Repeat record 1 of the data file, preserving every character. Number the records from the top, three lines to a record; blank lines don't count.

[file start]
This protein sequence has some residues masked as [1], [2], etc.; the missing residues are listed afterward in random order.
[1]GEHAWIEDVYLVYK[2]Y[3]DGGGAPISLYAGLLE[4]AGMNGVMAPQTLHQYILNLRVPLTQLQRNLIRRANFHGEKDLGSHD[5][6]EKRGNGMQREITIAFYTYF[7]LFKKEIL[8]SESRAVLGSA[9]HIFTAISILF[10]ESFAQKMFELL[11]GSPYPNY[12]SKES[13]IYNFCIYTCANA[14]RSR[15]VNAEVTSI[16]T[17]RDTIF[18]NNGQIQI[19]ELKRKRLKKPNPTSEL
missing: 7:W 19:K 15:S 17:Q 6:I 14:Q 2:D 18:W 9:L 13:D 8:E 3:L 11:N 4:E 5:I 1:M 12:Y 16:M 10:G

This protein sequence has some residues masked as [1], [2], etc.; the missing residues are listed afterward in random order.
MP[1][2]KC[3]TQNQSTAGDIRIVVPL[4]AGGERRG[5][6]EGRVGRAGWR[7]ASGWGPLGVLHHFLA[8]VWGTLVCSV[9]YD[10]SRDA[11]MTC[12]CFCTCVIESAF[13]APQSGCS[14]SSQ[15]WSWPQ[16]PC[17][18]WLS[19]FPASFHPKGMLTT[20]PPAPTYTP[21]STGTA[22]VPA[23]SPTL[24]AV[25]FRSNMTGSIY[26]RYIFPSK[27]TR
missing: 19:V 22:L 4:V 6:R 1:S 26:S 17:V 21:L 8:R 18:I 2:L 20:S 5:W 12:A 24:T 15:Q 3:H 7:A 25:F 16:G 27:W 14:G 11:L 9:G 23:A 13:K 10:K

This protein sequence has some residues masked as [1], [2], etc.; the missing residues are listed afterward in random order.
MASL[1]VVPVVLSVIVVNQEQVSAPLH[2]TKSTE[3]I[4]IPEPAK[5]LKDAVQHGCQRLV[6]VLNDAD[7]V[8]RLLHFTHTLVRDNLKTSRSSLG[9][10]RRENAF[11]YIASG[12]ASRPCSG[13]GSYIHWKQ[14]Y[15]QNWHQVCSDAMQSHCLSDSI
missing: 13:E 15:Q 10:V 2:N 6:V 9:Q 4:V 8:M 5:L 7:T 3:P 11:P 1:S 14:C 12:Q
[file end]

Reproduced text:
This protein sequence has some residues masked as [1], [2], etc.; the missing residues are listed afterward in random order.
[1]GEHAWIEDVYLVYK[2]Y[3]DGGGAPISLYAGLLE[4]AGMNGVMAPQTLHQYILNLRVPLTQLQRNLIRRANFHGEKDLGSHD[5][6]EKRGNGMQREITIAFYTYF[7]LFKKEIL[8]SESRAVLGSA[9]HIFTAISILF[10]ESFAQKMFELL[11]GSPYPNY[12]SKES[13]IYNFCIYTCANA[14]RSR[15]VNAEVTSI[16]T[17]RDTIF[18]NNGQIQI[19]ELKRKRLKKPNPTSEL
missing: 7:W 19:K 15:S 17:Q 6:I 14:Q 2:D 18:W 9:L 13:D 8:E 3:L 11:N 4:E 5:I 1:M 12:Y 16:M 10:G